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Dickman v. Multicare Health System

United States District Court, W.D. Washington, Tacoma

June 2, 2015

PAULINE DICKMAN, individually and as a class representative, Plaintiff,
MULTICARE HEALTH SYSTEM, a Washington nonprofit corporation, IOD, INC., a Wisconsin corporation, Defendants.


BENJAMIN H. SETTLE, District Judge.

This matter comes before the Court on Plaintiff Pauline Dickman's ("Dickman") motion to remand and request for fees (Dkt. 8) and Defendants MultiCare Health System and IOD, Inc.'s (collectively "Defendants") motion to dismiss (Dkt. 10). The Court has considered the pleadings filed in support of and in opposition to the motions and the remainder of the file and hereby grants Dickman's motion, denies Dickman's request for fees, and denies as moot Defendants' motion for the reasons stated herein.


On November 13, 2014, Dickman requested her medical records from IOD, Inc. ("IOD") for treatment she received at MultiCare Health System. Dkt. 1, Ex. B ("Comp.") ¶ 4.7. Dickman requested this information pursuant to the Health Insurance Portability and Accountability Act ("HIPAA"). Id.

Under HIPAA, an individual has "a right to obtain from [a] covered entity a copy of [protected health] information in an electronic format." 42 U.S.C. § 17935(e)(1). "[T]he covered entity may impose a reasonable, cost-based fee" for providing the requested information. 45 C.F.R. § 164.524(c)(4). This fee may include only the cost of copying, postage, and preparing a summary of the requested information. Id. IOD charged Dickman $488.93 for the requested medical records on a per-page basis. Comp. ¶ 4.10.

On February 26, 2015, Dickman filed suit against Defendants in Pierce County Superior Court. Id. Dickman alleges that Defendants (1) violated Washington's Consumer Protection Act ("CPA"), and (2) negligently handled her medical records request. Id. ¶¶ 6.3-6.14. Dickman bases both state law claims on Defendants' alleged violations of HIPAA's fee provisions. See id. (citing 42 U.S.C. § 17935(e)(1); 45 C.F.R. § 164.524(c)(4)). Dickman seeks declaratory and equitable relief, as well as damages, under state law. Id.

On April 1, 2015, Defendants removed the suit to this Court. Dkt. 1. On April 8, 2015, Dickman moved to remand and requested fees. Dkt. 8. On April 27, 2015, Defendants responded. Dkt. 14. On May 1, 2015, Dickman replied. Dkt. 16. On April 8, 2015, Defendants moved to dismiss under Federal Rule of Civil Procedure 12(b)(6). Dkt. 10. On April 27, 2015, Dickman replied. Dkt. 15. On May 1, 2015, Defendants replied. Dkt. 17.


A. Motion to Remand

Defendants removed this suit from state court on the basis of federal question jurisdiction. Dkt. 1 at 2. Dickman moves to remand, arguing that her complaint does not present a federal question. Dkt. 8. As the party that removed this case, Defendants bear the burden of establishing that federal jurisdiction is proper. O'Halloran v. Univ. of Wash., 856 F.2d 1375, 1380 (9th Cir. 1988). Any doubts about the propriety of removal must be resolved in favor of remand. Moore-Thomas v. Alaska Airlines, Inc., 553 F.3d 1241, 1244 (9th Cir. 2009).

District courts have federal question jurisdiction over all claims "arising under the Constitution, laws, or treaties of the United States." 28 U.S.C. § 1331. "The presence or absence of federal question jurisdiction is governed by the well-pleaded complaint' rule, which provides that federal question jurisdiction exists only when a federal question is presented on the face of the plaintiff's properly pleaded complaint." California v. United States, 215 F.3d 1005, 1014 (9th Cir. 2000). "In determining the existence of removal jurisdiction, based upon a federal question, the court must look to the complaint as of the time the removal petition was filed." O'Halloran, 856 F.2d at 1379.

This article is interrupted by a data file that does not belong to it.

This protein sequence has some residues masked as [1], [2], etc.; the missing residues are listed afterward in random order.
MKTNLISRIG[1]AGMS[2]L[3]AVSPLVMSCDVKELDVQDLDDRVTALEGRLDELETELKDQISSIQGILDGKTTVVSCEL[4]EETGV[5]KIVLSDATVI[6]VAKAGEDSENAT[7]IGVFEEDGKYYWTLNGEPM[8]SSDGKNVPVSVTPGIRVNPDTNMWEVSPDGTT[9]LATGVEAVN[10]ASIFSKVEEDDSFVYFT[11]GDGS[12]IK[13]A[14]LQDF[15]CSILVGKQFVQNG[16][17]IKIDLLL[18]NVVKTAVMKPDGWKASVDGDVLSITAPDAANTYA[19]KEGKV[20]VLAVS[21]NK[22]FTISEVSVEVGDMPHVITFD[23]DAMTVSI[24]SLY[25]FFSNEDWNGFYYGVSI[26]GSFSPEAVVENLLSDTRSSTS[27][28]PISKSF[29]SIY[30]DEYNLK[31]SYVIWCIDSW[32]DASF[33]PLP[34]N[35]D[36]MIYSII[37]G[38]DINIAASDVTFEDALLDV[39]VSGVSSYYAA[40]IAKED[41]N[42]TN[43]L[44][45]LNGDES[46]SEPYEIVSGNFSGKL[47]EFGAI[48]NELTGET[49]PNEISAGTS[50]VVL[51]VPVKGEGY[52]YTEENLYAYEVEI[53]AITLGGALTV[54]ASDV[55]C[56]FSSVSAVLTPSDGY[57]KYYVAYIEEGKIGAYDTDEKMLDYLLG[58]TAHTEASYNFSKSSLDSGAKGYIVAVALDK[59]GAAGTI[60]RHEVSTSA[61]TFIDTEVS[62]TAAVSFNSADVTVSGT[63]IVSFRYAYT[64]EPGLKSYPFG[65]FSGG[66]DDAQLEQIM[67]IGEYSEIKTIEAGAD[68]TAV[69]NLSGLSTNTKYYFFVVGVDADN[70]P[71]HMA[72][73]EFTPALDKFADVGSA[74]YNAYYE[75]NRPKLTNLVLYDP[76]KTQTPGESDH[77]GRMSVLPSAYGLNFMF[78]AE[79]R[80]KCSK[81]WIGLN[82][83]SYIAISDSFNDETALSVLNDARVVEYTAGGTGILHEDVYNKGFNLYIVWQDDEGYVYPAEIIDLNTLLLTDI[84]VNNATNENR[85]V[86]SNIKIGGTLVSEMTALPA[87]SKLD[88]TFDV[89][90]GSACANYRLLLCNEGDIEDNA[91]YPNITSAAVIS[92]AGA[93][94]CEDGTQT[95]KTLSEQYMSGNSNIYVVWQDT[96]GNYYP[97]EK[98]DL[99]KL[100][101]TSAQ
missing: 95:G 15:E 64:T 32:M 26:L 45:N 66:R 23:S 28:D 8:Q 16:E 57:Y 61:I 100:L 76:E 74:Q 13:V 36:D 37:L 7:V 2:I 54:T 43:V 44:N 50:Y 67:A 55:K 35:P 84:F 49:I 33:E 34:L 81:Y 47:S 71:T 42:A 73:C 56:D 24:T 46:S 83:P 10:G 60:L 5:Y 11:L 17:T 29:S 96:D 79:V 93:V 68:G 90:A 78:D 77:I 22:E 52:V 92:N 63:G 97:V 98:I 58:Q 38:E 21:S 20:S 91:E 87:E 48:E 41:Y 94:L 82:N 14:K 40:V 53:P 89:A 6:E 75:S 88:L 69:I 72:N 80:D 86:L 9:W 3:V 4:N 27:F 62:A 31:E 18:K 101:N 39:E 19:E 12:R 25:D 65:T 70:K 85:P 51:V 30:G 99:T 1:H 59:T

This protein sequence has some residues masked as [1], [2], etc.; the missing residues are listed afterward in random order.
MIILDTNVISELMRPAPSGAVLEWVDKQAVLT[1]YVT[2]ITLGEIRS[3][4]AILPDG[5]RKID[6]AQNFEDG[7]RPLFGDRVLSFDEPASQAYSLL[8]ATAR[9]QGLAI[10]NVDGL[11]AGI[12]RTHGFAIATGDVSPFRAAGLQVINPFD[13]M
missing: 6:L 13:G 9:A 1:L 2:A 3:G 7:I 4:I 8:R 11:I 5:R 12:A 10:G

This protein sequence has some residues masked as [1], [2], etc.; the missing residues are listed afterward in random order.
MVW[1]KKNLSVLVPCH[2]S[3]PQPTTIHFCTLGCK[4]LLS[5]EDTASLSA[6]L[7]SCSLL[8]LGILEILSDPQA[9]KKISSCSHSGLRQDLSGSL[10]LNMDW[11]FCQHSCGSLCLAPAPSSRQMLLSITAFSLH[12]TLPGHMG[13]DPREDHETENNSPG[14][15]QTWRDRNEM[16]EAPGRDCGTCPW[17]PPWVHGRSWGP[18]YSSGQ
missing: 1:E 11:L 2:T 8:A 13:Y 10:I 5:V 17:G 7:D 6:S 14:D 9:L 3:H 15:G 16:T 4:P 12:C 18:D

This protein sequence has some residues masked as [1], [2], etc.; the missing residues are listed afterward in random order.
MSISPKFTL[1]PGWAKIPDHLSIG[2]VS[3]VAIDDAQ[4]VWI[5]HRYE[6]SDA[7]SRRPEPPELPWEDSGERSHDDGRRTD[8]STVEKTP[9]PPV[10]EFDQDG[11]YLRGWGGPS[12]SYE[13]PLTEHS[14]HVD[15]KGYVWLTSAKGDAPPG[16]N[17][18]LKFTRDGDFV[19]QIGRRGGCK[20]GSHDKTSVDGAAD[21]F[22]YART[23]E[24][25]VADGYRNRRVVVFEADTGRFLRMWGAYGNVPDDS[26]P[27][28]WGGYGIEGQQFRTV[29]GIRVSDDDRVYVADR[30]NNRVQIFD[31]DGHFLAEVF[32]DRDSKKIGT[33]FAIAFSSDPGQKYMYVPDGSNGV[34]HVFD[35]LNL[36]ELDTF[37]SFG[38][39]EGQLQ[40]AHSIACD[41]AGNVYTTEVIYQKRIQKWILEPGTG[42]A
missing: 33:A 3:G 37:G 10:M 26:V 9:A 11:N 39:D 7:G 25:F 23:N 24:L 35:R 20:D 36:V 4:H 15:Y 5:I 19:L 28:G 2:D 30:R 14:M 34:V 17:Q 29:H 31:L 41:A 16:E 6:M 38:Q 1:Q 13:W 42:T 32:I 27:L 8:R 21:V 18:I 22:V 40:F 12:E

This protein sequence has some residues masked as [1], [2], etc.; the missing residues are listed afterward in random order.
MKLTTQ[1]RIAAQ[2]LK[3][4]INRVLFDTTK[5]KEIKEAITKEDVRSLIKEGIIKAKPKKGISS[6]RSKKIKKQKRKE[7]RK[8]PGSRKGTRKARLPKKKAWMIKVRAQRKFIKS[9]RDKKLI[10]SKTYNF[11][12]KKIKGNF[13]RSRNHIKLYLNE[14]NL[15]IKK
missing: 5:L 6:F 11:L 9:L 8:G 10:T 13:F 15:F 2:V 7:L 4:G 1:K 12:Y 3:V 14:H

Here, Dickman's complaint sets forth only state law claims.[1] See Comp. Defendants nevertheless argue that federal question jurisdiction is proper because Dickman's state law claims are based on HIPAA violations and thus implicate significant federal issues. Dkt. 14.

When a complaint does not allege a federal cause of action, federal question jurisdiction will sometimes lie over "state-law claims that implicate significant federal issues." Grable & Sons Metal Prods., Inc. v. Darue Eng'g & Mfg., 545 U.S. 308, 312 (2005). However, "the mere presence of a federal issue in a state cause of action does not automatically confer federal-question jurisdiction." Merrell Dow Pharm. Inc. v. Thompson, 478 U.S. 804, 813 (1986). State law claims give rise to federal question jurisdiction only "if a federal issue is: (1) necessarily raised, (2) actually disputed, (3) substantial, and (4) capable of resolution in federal court without disrupting the federalstate balance approved by Congress." Gunn v. Minton, 133 S.Ct. 1059, 1065 (2013). A case fits within this "special and small category" only if all four elements are satisfied. Id. at 1064-65.

In this case, the first two elements appear to be satisfied. Dickman's claims necessarily raise federal issues that are actually disputed because Dickman's CPA and negligence claims are solely predicated on Defendants' alleged HIPAA violations. See Comp. ¶¶ 6.3-6.14. However, Dickman's reliance on HIPAA to prove elements of her state causes of action does not, by itself, confer federal jurisdiction. Grable, 545 U.S. at 318-19; Merrell Dow, 478 U.S. at 817. The federal issue must also be substantial and capable of resolution in federal court without ...

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